What would it have been like if, in 1947, the princely state of Travancore, located in present day Kerala, had chosen to remain independent, and Government of India had approved that decision?
The first insignificant thing that comes to my mind is that today many, including myself, would be living in India as expats. But who knows how many of us would have remained Travancoreans, and what such an act of staying outside would have entailed?
In the final months of the British Raj, when most princely states joined the Indian Union, the powerful kingdoms of Travancore, Jammu & Kashmir and Hyderabad were reluctant to follow suit and had to be coerced into joining, just days before the declaration of Independence.
In this fascinating book, The Ivory Throne: Chronicles of the House of Travancore by Manu S Pillai, we read about the factors that made Travancore what it was, rising from a small obscure kingdom to one of the most powerful and progressive states in India, and then its eventual fall in the twentieth century. The highlight of the book is the remarkable reign—and life—of Maharani Sethu Lakshmi Bayi, the last (and forgotten) queen of Travancore, her ascension to the throne, and how she shaped the lives of her people. A flash of brilliance that faded too soon.
All the history books I have read so far mention Travancore in passing. Which is why, to me as well as to many Malayali readers, I am sure, The Ivory Throne was precisely what we were seeking—this is the book we wanted to read: a book on our history: where we came from, and what shaped our lives. The Ivory Throne not only describes the history of Travancore, it also provides glimpses of Cochin and Calicut, the rise and fall thereof.
The more I read history, the more I am fascinated by how people and their deeds lead towards a certain outcome. Sethu Lakshmi Bayi held on to her principles, but her successor (as well as his mother, Sethu Parvathi Bayi, and his Dewan) was not impressed. She would not have been forgotten by history if they had behaved differently and shown her due respect.
Having said that, one cannot but wonder if there is ‘another side’ to the story; if another perspective would alter our opinion or shed light on some of the grey areas. People make history. You and I, and everyone around us, are shaping history in our own microscopic ways. Our actions are affected by normal human feelings like jealousy, ego, helplessness, arrogance, love, kindness and so forth. When it comes to rulers—or their Dewans—who can change the lives of an entire population, small acts have huge consequences. Our mistakes may not matter to anyone; theirs could cost a great deal.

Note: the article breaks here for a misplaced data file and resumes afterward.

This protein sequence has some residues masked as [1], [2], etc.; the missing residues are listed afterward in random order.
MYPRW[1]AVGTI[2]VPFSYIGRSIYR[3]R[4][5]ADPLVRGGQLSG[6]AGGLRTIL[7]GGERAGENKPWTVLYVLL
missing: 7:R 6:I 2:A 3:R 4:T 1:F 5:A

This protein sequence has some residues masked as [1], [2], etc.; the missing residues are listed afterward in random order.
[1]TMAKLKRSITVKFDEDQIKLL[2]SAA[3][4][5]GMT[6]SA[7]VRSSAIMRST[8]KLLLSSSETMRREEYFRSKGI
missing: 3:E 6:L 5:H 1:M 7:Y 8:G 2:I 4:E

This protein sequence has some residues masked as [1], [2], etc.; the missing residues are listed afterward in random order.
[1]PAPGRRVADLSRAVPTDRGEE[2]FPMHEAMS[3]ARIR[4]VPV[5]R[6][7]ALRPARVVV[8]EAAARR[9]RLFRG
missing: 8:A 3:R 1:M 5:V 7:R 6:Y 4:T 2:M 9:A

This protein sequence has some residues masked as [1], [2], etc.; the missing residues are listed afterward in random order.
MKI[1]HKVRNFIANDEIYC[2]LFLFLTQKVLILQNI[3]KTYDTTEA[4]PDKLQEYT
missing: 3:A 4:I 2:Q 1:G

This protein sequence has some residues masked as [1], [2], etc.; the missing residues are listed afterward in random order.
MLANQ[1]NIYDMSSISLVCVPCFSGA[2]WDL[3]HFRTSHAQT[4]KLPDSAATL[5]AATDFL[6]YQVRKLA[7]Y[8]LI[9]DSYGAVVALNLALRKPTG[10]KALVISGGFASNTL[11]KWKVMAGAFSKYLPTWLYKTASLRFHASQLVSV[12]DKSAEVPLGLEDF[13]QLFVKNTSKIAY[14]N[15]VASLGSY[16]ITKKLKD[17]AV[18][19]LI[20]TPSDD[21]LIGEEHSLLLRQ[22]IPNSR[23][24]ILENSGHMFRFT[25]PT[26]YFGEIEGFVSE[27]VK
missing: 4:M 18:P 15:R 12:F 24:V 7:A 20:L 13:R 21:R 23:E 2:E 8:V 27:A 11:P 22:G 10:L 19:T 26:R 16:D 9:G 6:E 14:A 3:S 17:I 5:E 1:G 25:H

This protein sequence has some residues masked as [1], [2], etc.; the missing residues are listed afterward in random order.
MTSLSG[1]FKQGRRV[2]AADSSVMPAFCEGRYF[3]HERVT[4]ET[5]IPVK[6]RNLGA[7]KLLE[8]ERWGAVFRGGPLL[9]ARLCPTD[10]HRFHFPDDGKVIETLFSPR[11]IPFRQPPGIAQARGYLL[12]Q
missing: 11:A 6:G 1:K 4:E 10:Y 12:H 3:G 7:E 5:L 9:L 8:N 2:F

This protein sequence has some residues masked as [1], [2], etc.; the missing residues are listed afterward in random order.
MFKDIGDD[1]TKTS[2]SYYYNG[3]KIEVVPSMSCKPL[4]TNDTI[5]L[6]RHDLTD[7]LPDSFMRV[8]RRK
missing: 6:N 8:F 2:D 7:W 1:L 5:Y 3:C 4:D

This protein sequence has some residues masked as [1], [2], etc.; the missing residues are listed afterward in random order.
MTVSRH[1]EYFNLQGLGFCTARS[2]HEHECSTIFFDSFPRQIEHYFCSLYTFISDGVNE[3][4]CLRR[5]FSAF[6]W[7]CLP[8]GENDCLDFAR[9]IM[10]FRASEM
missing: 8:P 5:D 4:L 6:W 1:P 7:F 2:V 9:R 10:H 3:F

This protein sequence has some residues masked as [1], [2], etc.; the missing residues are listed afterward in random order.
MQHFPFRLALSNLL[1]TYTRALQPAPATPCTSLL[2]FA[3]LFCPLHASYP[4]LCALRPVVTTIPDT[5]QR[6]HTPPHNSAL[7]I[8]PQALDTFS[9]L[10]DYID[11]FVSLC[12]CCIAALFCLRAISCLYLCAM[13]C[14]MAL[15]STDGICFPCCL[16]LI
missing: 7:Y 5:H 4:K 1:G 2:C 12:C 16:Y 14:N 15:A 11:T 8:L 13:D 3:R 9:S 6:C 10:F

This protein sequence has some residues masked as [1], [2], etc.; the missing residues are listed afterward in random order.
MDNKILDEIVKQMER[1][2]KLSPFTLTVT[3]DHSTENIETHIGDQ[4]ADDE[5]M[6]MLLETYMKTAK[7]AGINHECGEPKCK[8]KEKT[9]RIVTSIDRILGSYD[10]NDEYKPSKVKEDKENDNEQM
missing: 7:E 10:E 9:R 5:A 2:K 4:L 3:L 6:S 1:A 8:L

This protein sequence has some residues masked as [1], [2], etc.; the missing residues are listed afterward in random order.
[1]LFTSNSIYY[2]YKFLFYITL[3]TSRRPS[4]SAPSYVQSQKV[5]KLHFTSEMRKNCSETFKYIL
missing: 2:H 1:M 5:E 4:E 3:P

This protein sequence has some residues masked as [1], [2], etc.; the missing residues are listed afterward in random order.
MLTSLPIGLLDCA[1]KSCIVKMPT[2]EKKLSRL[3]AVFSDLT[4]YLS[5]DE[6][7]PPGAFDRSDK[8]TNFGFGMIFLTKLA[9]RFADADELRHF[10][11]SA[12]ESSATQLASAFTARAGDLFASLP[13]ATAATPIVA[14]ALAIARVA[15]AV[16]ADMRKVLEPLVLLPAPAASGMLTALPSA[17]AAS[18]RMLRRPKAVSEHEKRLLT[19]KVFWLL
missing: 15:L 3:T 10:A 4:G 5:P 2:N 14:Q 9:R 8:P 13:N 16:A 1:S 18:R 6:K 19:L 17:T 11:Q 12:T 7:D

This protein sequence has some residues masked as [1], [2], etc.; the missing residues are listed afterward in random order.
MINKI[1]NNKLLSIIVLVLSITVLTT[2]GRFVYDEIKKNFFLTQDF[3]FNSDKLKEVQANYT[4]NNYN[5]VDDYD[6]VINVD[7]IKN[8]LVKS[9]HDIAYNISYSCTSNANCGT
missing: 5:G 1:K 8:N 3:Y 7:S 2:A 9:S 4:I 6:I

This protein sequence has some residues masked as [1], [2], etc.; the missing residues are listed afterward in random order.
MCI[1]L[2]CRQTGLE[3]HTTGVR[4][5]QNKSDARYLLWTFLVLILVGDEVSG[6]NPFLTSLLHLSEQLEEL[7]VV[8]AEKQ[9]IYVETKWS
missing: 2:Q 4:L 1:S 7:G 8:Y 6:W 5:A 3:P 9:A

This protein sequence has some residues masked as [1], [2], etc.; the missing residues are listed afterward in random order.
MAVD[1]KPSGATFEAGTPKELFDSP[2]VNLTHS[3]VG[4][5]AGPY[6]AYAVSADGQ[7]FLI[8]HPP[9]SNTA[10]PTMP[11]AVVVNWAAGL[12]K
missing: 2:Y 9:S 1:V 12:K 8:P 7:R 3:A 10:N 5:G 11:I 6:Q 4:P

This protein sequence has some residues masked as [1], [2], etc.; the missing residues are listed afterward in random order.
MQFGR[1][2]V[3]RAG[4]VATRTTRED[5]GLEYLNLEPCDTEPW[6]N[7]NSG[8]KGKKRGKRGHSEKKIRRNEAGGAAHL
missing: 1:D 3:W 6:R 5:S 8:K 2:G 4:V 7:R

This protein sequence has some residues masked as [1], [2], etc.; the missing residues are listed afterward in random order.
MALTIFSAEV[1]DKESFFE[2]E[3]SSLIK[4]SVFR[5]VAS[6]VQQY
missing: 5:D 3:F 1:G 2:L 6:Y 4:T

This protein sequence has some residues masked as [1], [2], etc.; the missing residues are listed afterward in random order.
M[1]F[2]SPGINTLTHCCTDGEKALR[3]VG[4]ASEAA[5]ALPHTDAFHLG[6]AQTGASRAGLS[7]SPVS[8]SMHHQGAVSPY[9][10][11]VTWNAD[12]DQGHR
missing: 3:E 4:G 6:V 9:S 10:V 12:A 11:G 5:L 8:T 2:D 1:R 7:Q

History also tells us that when we strip the external differences, the people of today and those from a hundred years ago are not very dissimilar in their thoughts and deeds.
The Ivory Throne opens with the arrival of Vasco da Gama (and his shipful of convicts) at Calicut “looking for Christians and spices” paving the way for the arrival of more Europeans, who eventually begin to rule the country, and concludes at the present time, with the whereabouts of the descendants of Sethu Lakshmi Bayi. The names we have long been familiar with—Marthanda Varma, Raja Ravi Varma, Sir C P Ramaswami Iyer, Sri Chithira Thirunal, all fall into place in the giant jigsaw puzzle of Travancore.
With this book, Pillai demonstrates that history need not be dry and boring; it can be as dramatic, intriguing and riveting as a work of fiction. In the timeline of The Ivory Throne of the House of Travancore, there is treachery, loyalty, deception, black magic, conspiracies and concealed temple treasures. With all the ingredients of a well-written novel, it might as well be Travancore’s own version of Game of Thrones.
At the end of the very first paragraph of the Introduction, when I read that “the first modern European to sail all the way from the West and to set foot on Indian soil was a petty criminal from the gutters of Lisbon” and not Vasco da Gama as we were taught in school, I was hooked. Describing this book as ‘brilliant’ or ‘spellbinding’ would be an understatement.